On November 4, 1993, OSHA’s Lead in Construction Standard became the law of the land. Initially, (and to some extent today) the small residential contractor community reacted with complete outrage due to marketability fears, many claiming that they would simply stop working on “old houses.” Industrial contractors along with the larger residential and commercial contractors often at first ignored or complied in a lackadaisical manner with these laws, continuing to work “as it’s always been done.”
This standard specifies requirements and gives recommendations for the pre-installation surveys, design, materials, equipment, fabrication, installation, commissioning, operation, inspection and maintenance of cathodic protection (CP) systems for offshore pipelines for the petroleum, petrochemical and natural gas industries as defined in ISO 13623. It is applicable to carbon steel, stainless steel and flexible pipelines in offshore service, and to retrofits, modifications and repairs made to existing pipeline systems. Key words: Cathodic protection, impressed current, offshore pipeline, CP system design, galvanic anode, galvanic anode manufacturing, galvanic anode quality control, pipeline design for CP This nationally adopted ISO standard is not available for complimentary download by members.
Those who started in the industrial painting industry back in the 1980s may remember that third-party inspectors, hired by the owner, performed all of the inspection activities and documentation. The NACE Coating Inspection Program (CIP) had just begun in the early 80s, but those getting certified did not work for a contractor. That has changed. Now contractor quality control (QC) and owner quality assurance (QA) are much more clearly defined.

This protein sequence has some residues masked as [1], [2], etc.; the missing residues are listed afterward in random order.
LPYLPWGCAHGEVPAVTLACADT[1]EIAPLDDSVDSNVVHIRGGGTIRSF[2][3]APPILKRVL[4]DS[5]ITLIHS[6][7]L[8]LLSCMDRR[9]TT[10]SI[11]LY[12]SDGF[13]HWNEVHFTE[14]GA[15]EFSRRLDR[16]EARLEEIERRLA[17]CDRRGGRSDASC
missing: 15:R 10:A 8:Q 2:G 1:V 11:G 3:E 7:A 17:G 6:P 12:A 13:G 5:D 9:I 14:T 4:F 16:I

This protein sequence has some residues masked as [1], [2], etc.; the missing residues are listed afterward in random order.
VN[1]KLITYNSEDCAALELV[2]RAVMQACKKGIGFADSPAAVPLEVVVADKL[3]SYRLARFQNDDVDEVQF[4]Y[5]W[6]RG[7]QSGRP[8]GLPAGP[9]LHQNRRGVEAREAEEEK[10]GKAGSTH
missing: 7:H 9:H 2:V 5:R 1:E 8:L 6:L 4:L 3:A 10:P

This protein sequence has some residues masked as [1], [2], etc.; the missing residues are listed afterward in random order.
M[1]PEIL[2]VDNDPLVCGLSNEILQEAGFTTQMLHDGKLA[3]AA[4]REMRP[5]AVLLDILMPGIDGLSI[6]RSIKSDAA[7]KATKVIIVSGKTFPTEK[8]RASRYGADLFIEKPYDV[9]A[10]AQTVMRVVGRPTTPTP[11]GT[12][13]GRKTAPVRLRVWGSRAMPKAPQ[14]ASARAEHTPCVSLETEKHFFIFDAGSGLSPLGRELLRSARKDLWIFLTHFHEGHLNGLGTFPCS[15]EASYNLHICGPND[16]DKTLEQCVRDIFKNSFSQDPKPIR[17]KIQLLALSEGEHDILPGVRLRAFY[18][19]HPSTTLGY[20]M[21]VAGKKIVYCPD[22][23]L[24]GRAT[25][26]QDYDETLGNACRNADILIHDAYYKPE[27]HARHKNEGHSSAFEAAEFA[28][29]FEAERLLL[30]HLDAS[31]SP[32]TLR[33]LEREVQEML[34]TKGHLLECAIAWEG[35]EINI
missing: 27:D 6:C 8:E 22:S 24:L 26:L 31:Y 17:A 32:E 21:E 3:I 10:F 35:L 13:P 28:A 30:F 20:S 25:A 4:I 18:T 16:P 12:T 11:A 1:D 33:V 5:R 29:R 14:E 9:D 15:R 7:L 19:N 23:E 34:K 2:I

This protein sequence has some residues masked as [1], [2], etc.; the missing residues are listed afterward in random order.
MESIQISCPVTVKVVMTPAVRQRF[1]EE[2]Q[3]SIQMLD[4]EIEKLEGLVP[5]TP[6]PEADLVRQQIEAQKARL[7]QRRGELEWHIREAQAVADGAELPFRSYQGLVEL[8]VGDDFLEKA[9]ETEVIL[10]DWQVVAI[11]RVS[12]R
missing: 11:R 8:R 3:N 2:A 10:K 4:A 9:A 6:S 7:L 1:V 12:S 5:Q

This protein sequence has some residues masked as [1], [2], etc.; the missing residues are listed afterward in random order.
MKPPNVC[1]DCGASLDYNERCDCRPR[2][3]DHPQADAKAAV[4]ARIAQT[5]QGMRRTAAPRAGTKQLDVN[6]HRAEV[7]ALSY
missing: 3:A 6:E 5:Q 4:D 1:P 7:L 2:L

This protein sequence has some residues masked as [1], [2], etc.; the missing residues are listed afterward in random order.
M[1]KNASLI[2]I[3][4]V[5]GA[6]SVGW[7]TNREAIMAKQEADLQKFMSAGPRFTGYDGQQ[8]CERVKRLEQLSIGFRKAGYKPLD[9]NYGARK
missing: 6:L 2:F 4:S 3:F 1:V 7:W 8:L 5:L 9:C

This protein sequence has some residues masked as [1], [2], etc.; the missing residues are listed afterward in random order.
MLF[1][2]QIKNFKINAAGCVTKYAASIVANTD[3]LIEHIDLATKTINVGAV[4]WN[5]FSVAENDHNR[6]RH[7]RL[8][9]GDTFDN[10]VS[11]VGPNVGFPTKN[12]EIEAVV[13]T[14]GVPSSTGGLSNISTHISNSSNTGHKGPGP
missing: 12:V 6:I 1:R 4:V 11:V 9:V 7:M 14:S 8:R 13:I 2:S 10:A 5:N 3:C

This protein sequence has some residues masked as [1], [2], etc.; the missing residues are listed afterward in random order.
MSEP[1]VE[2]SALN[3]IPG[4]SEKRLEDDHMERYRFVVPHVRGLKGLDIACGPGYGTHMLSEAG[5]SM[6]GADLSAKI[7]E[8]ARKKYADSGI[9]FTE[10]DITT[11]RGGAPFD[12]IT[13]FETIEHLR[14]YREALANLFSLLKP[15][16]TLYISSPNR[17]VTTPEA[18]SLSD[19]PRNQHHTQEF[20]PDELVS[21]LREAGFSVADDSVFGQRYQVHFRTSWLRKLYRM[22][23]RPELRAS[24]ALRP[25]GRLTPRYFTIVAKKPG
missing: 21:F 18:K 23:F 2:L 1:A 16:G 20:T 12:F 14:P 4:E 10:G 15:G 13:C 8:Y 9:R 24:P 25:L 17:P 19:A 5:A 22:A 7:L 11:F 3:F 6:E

This paper examines the authors successful experiences on some simple and very complex projects where both the coatings and environmental requirements were limited to a few pages. Being made up almost entirely of SSPC/NACE and PDCA standards that described “performance criteria” as opposed to being a prescriptive or proprietary type of specification defining what was to be used, when it was to be used and how it was to be done.
The Minnesota Department of Transportation (MnDOT) with KTA-Tator, Inc. (KTA) conducted a one-day seminar on Bridge Maintenance Painting Strategy & Project Design in May 2013. One outcome of that seminar was the realization that MnDOT needed a more uniform method to rate the condition of coatings statewide during the biennial bridge safety inspections and a process to select and prioritize maintenance painting strategies. MnDOT assembled a Technical Advisory Panel to address these needs and launched a multi-objective study from October 2013 through June 2014.
The current National Ambient Air Quality Standards (40 CFR parts 50, 51, 53 and 58) for lead were published in 1978 to protect the public from the adverse health effects caused by lead. On May 20, 2008 the EPA published proposed changes to the NAAQS for lead; the final rule was published on October 15, 2008. These changes will affect the ambient air monitoring protocols required on industrial painting projects. This paper will focus on the practicalities of obtaining valid data from TSP-lead air monitors.
The following describes some equipment and practices used for cleaning and painting the variety of substrates found on commercial stores: concrete masonry units (CMU), precast and tilt-up panels, steel awnings and canopies, Exterior Insulation Finish Systems (EIFS), and polycarbonate. Many contributing factors can create either a fairly straightforward and simple process or a very complex project.
Composite coatings are a class of materials that are described as fiber-reinforced polymers (FRP) that consist of extremely strong tensile fibers saturated in a binding resin. From the original development as tank bottom lining materials designed to handle surface movement and corrosion, the applications for composite coatings have broadened and moved into the mainstream, with industry-accepted design codes written around their uses and applications